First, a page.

Apollo 17 was NASA’s last mission to the Moon so far. It featured plenty of exciting firsts, including the first scientist to fly into space (Harrison Schmidt was a geologist). It also returned the most tonnage of Moon rocks of any Apollo mission.
Mission commander Gene Cernan was an early friend to Space Center Houston and lived an inspiring life. Cernan was the 11th person to walk on the moon, but his career left a much wider mark than just those footprints in the lunar soil.
Cernan was the commander of Apollo 17, leading Harrison Schmidt down to the lunar surface in the lander “Challenger.” Their command module, America, is on display in Space Center Houston’s Starship Gallery.
In all, the astronauts brought back 243 pounds (110 kilograms) of lunar samples and spent 75 hours on the surface of the moon.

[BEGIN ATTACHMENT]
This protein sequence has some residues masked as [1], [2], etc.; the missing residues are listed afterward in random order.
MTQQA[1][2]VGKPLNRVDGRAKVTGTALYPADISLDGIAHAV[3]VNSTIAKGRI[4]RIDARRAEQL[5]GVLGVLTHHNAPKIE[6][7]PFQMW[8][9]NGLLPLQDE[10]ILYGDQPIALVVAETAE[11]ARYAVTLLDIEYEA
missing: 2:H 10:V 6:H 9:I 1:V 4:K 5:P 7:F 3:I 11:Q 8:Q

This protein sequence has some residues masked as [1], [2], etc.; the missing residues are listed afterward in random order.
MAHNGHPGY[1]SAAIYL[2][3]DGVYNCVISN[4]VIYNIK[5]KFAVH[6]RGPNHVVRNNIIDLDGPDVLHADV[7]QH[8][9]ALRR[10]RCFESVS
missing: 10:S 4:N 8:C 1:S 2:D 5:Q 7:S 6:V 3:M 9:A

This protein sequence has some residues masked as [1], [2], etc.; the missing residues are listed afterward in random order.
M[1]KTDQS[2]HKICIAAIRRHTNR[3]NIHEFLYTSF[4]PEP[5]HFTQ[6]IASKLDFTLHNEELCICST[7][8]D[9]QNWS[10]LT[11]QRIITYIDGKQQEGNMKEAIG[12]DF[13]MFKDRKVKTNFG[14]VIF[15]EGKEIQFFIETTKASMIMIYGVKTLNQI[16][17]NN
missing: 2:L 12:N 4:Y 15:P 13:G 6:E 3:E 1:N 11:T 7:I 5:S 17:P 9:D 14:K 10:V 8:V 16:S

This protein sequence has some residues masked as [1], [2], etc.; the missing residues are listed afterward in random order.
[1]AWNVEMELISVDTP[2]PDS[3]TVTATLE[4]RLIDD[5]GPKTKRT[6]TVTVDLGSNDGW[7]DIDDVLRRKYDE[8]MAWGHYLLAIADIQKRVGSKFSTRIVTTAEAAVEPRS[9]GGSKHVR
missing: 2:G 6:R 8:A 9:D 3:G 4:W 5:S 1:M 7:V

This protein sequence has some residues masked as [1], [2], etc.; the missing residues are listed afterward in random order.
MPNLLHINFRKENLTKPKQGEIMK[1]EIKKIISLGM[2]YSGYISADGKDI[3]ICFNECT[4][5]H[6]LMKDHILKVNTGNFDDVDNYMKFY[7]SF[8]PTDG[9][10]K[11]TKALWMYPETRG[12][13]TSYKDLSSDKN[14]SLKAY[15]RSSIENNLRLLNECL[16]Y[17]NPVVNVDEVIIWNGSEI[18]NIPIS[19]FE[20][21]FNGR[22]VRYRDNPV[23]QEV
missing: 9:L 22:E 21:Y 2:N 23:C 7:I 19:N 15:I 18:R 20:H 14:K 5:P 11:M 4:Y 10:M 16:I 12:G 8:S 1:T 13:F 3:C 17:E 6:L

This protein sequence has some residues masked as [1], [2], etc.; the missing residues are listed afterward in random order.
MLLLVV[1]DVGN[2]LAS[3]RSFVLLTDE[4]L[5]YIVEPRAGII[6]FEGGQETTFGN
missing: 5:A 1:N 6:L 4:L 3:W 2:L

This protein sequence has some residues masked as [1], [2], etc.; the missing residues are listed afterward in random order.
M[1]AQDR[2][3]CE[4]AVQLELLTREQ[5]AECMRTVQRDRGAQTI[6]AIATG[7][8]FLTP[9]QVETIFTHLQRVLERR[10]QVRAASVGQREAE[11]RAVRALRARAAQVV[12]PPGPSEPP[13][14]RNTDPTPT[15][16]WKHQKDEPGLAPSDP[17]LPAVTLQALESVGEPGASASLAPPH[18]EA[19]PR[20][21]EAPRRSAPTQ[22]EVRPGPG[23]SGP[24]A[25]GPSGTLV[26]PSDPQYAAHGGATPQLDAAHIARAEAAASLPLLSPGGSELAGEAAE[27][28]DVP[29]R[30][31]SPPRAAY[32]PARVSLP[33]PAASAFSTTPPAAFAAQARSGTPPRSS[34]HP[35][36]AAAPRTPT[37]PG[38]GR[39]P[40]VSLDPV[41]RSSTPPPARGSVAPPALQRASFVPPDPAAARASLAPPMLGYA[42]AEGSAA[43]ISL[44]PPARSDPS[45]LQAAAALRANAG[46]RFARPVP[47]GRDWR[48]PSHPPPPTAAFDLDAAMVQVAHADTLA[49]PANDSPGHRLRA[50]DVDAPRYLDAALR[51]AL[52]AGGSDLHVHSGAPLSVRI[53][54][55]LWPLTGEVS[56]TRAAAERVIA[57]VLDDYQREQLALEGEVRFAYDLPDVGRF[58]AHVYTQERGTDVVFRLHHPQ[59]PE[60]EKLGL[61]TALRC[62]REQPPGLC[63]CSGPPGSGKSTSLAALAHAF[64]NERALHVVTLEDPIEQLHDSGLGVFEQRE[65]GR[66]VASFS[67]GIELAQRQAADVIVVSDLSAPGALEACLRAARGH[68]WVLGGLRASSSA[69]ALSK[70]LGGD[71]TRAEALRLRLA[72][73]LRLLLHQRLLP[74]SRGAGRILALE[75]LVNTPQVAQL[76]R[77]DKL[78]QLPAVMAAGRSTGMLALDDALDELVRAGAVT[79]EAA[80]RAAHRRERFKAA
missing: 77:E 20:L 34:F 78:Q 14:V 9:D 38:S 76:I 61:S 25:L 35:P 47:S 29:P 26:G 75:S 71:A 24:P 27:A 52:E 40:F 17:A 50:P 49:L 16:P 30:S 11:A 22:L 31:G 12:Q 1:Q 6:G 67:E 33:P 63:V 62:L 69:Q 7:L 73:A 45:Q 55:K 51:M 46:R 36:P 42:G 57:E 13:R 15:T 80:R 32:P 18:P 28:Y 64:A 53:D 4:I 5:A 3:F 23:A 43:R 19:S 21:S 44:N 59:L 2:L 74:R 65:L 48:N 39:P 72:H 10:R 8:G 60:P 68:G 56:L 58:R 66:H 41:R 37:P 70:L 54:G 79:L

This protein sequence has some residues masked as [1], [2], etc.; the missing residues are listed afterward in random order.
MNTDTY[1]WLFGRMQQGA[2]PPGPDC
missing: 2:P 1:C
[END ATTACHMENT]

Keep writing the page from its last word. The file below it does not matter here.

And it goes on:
Cernan’s final words from the moon voiced an idea he championed throughout his life: that he not be the final person to stand on that lunar soil.
“America’s challenge of today has forged man’s destiny of tomorrow,” Cernan said. “As we leave the moon and Taurus-Littrow, we leave as we came, and, God willing, we shall return, with peace and hope for all mankind.”